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Nutritional interventions to support symptoms of PCOS

Polycystic Ovary Syndrome (PCOS) is a hormonal imbalance and common condition that affects approximately 5-10% of women of reproductive age worldwide.


In PCOS, the ovaries produce higher levels of androgens (male hormones such as testosterone) than usual. This can disrupt the normal development and release of eggs from the ovaries, leading to small cysts on the ovaries.


The exact cause of PCOS is unknown but it is believed to be due to a range of genetic and environmental factors. Insulin resistance, in which the body's cells do not respond properly to insulin, is commonly associated with PCOS.


The symptoms of PCOS can vary between women though they often include:

  • Irregular periods: Women may experience infrequent, prolonged, or absent menstrual periods.

  • High androgen levels: Elevated levels of androgens such as testosterone can cause symptoms such as acne, excessive hair growth, on the face, chest, back or abdomen.

  • Polycystic ovaries: The ovaries may appear enlarged and have multiple small cysts, as seen on an ultrasound examination.

Other possible symptoms and complications associated with PCOS include weight gain or difficulty losing weight, insulin resistance or type 2 diabetes, high cholesterol levels, sleep apnoea, mood swings, depression, and fertility problems.


While diet alone cannot cure PCOS, making certain dietary changes can help manage symptoms and improve overall health in women with PCOS. Here are some dietary tips that may be beneficial:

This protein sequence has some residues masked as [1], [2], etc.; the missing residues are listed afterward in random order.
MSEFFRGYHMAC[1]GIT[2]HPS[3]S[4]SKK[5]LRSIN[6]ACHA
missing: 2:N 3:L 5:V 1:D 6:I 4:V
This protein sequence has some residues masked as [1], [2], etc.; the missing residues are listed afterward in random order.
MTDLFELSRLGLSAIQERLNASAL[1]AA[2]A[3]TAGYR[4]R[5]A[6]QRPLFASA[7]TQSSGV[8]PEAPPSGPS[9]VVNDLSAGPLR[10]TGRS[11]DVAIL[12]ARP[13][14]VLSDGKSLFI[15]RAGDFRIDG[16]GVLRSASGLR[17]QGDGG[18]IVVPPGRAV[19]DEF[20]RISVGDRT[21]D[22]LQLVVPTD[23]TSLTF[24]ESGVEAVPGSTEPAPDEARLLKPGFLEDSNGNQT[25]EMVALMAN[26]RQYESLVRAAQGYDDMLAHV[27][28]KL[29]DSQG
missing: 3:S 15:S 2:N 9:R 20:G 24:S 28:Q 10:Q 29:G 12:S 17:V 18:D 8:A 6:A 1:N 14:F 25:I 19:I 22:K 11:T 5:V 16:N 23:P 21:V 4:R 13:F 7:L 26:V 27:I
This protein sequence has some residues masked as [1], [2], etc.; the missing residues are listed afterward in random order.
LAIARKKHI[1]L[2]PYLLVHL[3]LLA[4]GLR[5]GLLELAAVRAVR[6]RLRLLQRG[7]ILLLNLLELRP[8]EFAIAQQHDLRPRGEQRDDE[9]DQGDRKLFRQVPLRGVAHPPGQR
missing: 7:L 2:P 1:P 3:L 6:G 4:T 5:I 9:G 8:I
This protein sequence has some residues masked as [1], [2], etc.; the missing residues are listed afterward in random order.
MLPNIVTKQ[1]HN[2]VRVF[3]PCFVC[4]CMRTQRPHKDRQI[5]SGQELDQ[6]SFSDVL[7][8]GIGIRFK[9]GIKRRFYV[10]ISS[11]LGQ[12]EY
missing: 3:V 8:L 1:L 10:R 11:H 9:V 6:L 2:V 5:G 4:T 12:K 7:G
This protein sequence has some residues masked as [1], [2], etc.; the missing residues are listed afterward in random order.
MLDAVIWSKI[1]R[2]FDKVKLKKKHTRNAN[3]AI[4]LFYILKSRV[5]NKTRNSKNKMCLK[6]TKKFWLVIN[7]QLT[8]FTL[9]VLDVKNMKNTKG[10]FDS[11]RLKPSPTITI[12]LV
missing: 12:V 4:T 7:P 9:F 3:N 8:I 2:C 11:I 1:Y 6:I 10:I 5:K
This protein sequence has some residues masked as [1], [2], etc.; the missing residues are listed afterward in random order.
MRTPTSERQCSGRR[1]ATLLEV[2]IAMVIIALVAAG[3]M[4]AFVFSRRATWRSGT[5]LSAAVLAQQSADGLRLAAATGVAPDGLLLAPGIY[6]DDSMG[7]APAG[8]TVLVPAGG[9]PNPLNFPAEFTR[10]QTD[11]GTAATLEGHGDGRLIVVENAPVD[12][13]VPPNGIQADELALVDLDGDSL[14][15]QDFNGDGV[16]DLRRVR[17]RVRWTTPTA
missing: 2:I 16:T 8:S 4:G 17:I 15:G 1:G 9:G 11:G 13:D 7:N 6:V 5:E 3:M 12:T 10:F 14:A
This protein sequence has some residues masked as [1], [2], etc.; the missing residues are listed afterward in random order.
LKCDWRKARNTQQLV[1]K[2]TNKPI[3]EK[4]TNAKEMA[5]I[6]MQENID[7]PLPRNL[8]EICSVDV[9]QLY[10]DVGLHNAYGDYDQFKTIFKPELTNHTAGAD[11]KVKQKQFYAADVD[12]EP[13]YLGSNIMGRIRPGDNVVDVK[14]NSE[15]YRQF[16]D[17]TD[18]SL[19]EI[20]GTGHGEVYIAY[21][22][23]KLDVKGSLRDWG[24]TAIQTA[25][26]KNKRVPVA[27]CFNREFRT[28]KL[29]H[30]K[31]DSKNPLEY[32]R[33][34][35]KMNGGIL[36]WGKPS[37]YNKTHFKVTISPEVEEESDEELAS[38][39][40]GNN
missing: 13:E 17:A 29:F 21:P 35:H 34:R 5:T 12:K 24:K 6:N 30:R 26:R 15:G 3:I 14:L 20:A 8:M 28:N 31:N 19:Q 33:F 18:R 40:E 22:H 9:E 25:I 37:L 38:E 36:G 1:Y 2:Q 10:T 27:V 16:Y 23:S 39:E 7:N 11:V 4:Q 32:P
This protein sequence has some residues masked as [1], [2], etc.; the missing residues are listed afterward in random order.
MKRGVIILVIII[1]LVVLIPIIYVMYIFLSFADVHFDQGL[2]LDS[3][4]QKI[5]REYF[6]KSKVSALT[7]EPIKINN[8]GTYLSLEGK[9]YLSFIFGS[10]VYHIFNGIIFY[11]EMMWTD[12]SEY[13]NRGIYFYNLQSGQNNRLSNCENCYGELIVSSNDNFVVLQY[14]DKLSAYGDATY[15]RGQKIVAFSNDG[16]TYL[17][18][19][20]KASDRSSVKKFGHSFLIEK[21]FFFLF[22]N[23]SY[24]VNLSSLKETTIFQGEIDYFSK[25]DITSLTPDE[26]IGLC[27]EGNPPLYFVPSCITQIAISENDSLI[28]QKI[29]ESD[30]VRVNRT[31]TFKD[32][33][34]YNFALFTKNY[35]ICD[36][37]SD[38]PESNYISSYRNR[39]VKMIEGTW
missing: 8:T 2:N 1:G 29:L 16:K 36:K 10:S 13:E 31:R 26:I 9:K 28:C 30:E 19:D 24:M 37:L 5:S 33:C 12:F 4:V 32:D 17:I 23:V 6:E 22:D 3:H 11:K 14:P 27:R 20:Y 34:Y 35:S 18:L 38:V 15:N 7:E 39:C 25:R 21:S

• Eat a balanced diet: Focus on consuming a variety of nutrient-dense foods, including fruits, vegetables, lean proteins, and healthy fats. This can help support hormonal balance, manage weight and provide essential nutrients.

  • Include lean proteins: Incorporate lean sources of protein into your meals, such as chicken, turkey, fish, legumes, and tofu. Protein-rich foods help stabilise blood sugar levels, promote satiety, and support muscle health.

  • Healthy fats: Include sources of healthy fats, such as avocados, nuts, seeds, olive oil, and oily fish like salmon or mackerel. Healthy fats provide important nutrients and can help reduce inflammation in the body.

  • Limit processed and sugary foods: Minimise or avoid highly processed foods, sugary snacks, sodas, and sweetened beverages. These foods can contribute to weight gain, worsen insulin resistance, and disrupt hormonal balance.

  • Be mindful of refined carbohydrates: While carbohydrates are an essential part of a balanced diet, aim to avoid refined carbohydrates and simple sugars and choose low-glycemic index (GI) foods. Low-GI foods release sugar into the bloodstream more slowly, helping to stabilise blood sugar levels. Examples of low-GI foods include vegetables, legumes and whole grains – just real food!

Stay hydrated: Drink plenty of water throughout the day. The best indication of hydration is your urine which should be pale-coloured.

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